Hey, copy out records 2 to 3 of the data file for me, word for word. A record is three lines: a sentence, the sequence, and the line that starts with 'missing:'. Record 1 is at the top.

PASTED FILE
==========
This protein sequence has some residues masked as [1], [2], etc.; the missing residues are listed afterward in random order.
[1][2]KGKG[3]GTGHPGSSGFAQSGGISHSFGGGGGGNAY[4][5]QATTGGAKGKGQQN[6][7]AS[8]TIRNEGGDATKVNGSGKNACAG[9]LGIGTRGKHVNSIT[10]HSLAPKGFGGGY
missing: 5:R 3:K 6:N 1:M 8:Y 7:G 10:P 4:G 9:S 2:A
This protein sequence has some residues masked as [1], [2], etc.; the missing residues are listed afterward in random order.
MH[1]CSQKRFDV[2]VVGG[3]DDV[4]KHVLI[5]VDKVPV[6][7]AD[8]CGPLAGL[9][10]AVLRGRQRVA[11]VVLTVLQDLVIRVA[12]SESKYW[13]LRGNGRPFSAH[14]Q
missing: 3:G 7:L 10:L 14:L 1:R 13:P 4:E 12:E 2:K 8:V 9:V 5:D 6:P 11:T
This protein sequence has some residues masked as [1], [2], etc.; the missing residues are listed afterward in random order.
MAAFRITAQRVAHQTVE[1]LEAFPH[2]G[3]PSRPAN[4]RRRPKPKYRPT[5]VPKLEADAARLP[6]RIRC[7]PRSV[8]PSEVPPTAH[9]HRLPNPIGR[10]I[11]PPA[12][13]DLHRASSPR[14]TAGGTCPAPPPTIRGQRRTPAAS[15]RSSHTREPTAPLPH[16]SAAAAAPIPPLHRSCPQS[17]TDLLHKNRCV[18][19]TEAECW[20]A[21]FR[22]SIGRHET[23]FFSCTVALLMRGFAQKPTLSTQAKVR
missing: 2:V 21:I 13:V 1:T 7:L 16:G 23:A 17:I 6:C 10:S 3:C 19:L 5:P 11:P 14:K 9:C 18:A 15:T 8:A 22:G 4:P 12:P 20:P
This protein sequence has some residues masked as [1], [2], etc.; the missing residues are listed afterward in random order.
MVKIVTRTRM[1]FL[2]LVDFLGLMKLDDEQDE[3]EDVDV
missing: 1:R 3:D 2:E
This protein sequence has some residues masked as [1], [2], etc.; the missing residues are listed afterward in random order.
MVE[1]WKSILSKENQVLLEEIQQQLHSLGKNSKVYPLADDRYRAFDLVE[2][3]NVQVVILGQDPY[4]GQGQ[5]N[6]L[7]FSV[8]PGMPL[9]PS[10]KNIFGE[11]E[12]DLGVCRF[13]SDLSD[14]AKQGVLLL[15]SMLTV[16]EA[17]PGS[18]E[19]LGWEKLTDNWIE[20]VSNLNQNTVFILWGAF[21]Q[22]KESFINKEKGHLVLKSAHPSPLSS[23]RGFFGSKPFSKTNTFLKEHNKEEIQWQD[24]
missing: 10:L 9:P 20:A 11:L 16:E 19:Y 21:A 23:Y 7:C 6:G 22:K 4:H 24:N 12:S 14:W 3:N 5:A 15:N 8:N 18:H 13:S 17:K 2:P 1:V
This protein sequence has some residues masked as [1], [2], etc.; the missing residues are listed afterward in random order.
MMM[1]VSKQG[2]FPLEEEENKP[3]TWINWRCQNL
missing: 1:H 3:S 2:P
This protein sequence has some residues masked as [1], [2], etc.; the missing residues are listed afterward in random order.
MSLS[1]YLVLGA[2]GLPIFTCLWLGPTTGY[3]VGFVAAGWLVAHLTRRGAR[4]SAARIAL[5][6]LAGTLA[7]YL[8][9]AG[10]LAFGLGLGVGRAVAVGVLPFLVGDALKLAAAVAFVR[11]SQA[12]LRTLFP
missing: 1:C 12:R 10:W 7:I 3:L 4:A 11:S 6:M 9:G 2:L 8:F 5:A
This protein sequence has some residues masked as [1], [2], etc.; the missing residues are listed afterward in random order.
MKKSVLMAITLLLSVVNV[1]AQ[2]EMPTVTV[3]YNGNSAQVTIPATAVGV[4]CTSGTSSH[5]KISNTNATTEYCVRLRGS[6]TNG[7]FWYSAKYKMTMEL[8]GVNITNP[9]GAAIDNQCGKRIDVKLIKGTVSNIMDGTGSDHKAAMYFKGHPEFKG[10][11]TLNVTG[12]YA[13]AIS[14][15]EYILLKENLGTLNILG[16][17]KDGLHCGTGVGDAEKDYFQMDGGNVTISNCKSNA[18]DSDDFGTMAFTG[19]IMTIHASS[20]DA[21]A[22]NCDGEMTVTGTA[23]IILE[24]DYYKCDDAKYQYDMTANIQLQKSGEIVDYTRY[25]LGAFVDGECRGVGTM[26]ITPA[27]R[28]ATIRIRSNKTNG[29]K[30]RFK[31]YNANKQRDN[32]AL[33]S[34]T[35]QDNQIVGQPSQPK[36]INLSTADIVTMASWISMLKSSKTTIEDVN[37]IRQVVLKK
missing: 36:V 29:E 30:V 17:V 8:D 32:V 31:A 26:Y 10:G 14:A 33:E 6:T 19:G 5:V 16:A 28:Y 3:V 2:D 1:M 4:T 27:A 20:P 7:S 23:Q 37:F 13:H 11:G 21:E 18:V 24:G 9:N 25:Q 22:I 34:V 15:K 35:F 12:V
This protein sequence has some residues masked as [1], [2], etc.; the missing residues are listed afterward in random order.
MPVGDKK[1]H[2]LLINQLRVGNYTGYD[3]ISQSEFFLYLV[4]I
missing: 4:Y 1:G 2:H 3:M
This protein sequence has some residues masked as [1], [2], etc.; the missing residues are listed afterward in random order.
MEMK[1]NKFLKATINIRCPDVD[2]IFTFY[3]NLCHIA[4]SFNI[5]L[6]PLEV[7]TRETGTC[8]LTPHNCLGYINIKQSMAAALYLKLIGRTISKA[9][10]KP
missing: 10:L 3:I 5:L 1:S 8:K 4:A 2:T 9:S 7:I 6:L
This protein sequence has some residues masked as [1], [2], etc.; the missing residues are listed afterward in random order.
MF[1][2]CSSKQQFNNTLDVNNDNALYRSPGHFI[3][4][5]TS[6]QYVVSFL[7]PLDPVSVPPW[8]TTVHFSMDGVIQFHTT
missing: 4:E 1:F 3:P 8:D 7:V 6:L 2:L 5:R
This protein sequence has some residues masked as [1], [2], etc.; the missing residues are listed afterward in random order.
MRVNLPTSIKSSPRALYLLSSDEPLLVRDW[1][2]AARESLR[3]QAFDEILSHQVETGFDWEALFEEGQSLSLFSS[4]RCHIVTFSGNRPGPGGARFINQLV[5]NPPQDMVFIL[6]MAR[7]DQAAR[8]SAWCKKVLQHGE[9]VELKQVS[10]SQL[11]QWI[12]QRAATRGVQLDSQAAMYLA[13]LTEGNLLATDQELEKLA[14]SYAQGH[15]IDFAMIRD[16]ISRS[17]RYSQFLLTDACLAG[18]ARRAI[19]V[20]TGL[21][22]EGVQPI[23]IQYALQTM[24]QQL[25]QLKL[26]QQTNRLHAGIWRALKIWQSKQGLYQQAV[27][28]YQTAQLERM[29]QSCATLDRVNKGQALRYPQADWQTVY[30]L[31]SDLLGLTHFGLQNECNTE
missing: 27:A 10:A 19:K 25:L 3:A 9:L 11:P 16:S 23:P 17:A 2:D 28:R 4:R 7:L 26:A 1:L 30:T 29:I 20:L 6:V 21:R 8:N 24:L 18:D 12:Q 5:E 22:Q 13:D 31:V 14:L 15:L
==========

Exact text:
This protein sequence has some residues masked as [1], [2], etc.; the missing residues are listed afterward in random order.
MH[1]CSQKRFDV[2]VVGG[3]DDV[4]KHVLI[5]VDKVPV[6][7]AD[8]CGPLAGL[9][10]AVLRGRQRVA[11]VVLTVLQDLVIRVA[12]SESKYW[13]LRGNGRPFSAH[14]Q
missing: 3:G 7:L 10:L 14:L 1:R 13:P 4:E 12:E 2:K 8:V 9:V 5:D 6:P 11:T
This protein sequence has some residues masked as [1], [2], etc.; the missing residues are listed afterward in random order.
MAAFRITAQRVAHQTVE[1]LEAFPH[2]G[3]PSRPAN[4]RRRPKPKYRPT[5]VPKLEADAARLP[6]RIRC[7]PRSV[8]PSEVPPTAH[9]HRLPNPIGR[10]I[11]PPA[12][13]DLHRASSPR[14]TAGGTCPAPPPTIRGQRRTPAAS[15]RSSHTREPTAPLPH[16]SAAAAAPIPPLHRSCPQS[17]TDLLHKNRCV[18][19]TEAECW[20]A[21]FR[22]SIGRHET[23]FFSCTVALLMRGFAQKPTLSTQAKVR
missing: 2:V 21:I 13:V 1:T 7:L 16:G 23:A 17:I 6:C 10:S 3:C 19:L 5:P 11:P 14:K 9:C 18:A 15:T 8:A 22:G 4:P 12:P 20:P